As you approached 50 years old, you had a “midlife awakening” that you were not living the work-life that you wanted. Did that awareness build over a period of time or did you wake up one day with that realization? Can you share a bit of that process?
The “mid-life awakening” shift began several years prior to the moment of awakening. For a while, I was living two separate lives. One, during the day, working in corporate America. The other was a night and weekends, working on non-profits, working on boards, and serving my community. It worked for a while. Then there was a moment of clarity (if you can call it that). After my first trip to Burning Man, I experienced a community living with love, generosity, civic responsibility, and a social code of conduct that embraced radical self-expression. I wanted to recreate this world and I knew that I couldn’t do it in my existing professional scenario. Well, there’s a saying, “don’t quit your job after your Burning Man”. Without heeding that advice, I gave five months’ notice and set out on a global journey, a pilgrimage, to discover who I am and what I am meant to do in this world, and participate in a shift that positively enriches all of our lives. Alone and with a backpack and one-way tickets, I traveled through the Americas, India, Nepal, and Tibet, studying ancient cultures, religions, beliefs and ceremonies. On this journey, I rediscovered myself and The Phluid Project was whispered into my ear, giving birth to my next chapter in life. I launched the brand nearly nine months later, which is also very ironic.
You decided to give five months’ notice at your job as a senior executive in the retail world and went on a six-month trip to explore what you wanted to do with the rest of your life. What was that like and what two or three major discoveries did you have at the end of that journey?
The journey offered many lessons and insights. Some of them are very painful and frightening moments, along with others revealing the pure goodness of humanity. My first step was to spend time with myself in the Amazon, discovering who I am, where I came from, and what secrets I have been holding back or covering up. Through deep work, I managed to face things that I chose to never face and finally come to terms and resolution with my demons. Traveling through Asia, I learned to surround myself with the flow of life and trust the universe. I studied Buddhism, Hinduism, Sikhism, and Islam faiths. I’ve taken much of this, along with Western religion, Indigenous beliefs and Mystical practices and created my own form of my personal code of conduct and how I navigate life with my own value system. I learned that we’re never alone and that if you ask for help, someone will be there for you. I have faith in humanity.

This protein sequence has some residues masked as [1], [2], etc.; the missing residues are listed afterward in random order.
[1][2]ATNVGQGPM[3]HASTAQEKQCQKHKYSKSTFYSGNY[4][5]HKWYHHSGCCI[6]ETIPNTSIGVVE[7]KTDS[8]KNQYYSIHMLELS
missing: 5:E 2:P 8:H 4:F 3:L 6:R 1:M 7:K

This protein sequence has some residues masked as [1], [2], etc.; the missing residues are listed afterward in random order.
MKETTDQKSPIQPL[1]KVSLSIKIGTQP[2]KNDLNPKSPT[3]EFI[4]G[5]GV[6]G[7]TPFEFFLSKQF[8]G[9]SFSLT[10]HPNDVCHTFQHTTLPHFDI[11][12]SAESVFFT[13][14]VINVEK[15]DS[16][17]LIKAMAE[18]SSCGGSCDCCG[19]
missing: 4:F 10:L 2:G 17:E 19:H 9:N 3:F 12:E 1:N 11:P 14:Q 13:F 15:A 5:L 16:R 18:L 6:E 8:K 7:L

How did you decide that the Phluid Project was your next calling? How has it been to be an entrepreneur in the social justice space?
The Phluid Project, GET Phluid and The Phluid Phoundation are a natural extension of what I was doing prior to becoming an entrepreneur by merging my profession (retail) and my passion (social justice). I’m living the life that I always dreamed of by merging my own beliefs with a broader cause for social justice and conscious capitalism. The time certainly is on my side with a collective awakening around the world to uplift underrepresented and marginalized communities. Responsible companies are leaning in and partnering with me and the Phluid team to create inclusive fashion, educate and train on the expansiveness of gender identity and expression, and give back to communities in need. Essentially, I am helping to break down dated constructs, language and prejudices that have existed for centuries and help to create a new social code that is more inclusive and allows for each person to explore and celebrate their authentic selves without anyone telling us what we can or cannot do or be. After four years and approaching 57, I feel like I’m just getting started.